The Federal Government wants to stand up for climate protection in Germany and worldwide. Discover here what it plans to achieve.
A massive expansion in renewable energies, the rapid phase-out of coal and a significant increase in the number of electric cars on the road: the new Federal Government has ambitious climate protection plans for Germany. We outline the most important policies on which the coalition partners SPD, Greens and FDP have agreed.
Climate protection has “top priority”
The benchmark for the new Federal Government is the goal laid down in the international Paris Climate Accords to limit global warming to 1.5 degrees Celsius, if possible. “The Paris climate protection goals have top priority for us,” says the coalition agreement. In the process, SPD, Greens and FDP want to bring together the economy and climate protection: “We think economic development and ecological responsibility together.” Appropriately, a new joint ministry is being formed for economic affairs and climate protection. The Green politician Robert Habeck will head the new ministry.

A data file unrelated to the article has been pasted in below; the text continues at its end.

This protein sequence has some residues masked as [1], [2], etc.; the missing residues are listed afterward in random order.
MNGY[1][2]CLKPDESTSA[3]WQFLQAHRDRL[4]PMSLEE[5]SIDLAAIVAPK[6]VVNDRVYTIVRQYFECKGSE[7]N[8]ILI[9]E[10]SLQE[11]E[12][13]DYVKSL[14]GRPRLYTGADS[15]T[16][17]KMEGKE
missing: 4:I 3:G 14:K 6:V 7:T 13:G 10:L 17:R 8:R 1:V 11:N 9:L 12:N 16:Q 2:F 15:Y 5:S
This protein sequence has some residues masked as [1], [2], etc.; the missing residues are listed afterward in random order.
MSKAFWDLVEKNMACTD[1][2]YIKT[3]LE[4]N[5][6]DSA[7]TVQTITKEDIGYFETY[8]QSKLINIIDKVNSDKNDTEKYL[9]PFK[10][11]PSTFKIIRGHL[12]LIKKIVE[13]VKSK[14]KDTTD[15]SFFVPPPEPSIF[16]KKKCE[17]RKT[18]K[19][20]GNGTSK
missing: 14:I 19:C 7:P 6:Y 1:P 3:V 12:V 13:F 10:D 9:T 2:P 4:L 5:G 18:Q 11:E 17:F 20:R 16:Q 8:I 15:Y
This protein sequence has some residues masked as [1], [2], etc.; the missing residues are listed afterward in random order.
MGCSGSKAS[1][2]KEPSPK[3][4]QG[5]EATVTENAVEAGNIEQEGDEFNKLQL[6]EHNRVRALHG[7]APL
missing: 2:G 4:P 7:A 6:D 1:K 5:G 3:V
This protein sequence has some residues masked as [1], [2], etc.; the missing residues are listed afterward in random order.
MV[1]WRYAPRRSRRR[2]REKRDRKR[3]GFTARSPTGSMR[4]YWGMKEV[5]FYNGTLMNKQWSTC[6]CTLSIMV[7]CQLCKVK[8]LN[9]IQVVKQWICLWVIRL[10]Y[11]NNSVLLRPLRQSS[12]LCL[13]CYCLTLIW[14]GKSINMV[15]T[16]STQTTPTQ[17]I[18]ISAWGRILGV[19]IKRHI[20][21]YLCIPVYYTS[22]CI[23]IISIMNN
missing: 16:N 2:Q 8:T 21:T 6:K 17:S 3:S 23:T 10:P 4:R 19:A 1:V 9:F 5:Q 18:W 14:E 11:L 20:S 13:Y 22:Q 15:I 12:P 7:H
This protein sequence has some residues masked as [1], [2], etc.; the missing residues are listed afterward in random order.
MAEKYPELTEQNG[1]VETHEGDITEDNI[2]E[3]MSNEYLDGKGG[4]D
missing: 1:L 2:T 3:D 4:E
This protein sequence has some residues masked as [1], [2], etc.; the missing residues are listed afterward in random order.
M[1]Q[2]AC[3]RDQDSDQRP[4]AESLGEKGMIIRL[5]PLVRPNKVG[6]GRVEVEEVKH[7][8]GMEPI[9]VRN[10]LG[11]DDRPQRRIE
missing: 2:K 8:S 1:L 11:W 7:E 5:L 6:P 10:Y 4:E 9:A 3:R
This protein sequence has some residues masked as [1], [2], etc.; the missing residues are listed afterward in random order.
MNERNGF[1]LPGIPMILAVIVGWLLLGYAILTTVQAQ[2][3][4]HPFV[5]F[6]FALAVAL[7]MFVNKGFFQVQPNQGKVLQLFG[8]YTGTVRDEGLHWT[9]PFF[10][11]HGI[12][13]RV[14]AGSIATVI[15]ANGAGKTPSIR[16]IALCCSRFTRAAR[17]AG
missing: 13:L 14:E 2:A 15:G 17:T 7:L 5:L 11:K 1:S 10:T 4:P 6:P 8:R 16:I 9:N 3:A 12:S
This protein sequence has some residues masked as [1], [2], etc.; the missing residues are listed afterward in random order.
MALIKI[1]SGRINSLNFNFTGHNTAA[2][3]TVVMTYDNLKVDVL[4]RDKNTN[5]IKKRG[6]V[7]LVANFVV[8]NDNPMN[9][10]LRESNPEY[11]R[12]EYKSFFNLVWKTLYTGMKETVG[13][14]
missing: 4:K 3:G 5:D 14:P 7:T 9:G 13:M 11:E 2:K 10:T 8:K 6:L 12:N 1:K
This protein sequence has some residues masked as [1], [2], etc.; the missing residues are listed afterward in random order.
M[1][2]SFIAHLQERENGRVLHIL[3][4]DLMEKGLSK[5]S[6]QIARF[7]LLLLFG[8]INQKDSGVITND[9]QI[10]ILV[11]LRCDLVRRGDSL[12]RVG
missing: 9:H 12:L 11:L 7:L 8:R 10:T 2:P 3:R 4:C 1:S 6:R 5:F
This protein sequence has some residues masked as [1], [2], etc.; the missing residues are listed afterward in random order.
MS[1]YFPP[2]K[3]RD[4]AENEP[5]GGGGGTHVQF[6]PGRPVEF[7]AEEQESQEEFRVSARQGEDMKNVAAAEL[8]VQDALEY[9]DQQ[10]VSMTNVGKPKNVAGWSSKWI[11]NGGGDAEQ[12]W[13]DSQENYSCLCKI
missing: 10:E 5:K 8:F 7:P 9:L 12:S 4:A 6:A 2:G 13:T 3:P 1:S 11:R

Phasing out coal and expanding renewable energies
The coalition partners aim “ideally” to end coal-fired electricity generation by 2030. Existing legislation envisages a phase-out by 2038 at the latest. At the same time, 80% of electricity demand is to be met by renewable energies by 2030; according to the plans, above all, wind and solar energy will contribute to achieving this goal. The new Federal Government will adhere to Germany’s phasing out of nuclear power by the end of 2022. It also promises to guarantee “socially equitable energy prices”.
From electric cars to ecological agriculture
The coalition partners see climate protection as a “cross-departmental task” for the entire government. Accordingly, measures will be implemented in almost all areas: for example, there are to be at least 15 million electric cars on the roads by 2030 and it is simultaneously planned to strengthen rail transport. The proportion of ecological agriculture is also to rise to 30% by 2030.
Germany as an international partner for climate protection
The Federal Government is also committed to advancing climate protection internationally. For example, there are plans for an initiative to establish climate partnerships. Furthermore, the Federal Government stands by existing pledges on Germany’s share of the 100 billion dollars for international climate funding – and is presenting the prospect of an increase.
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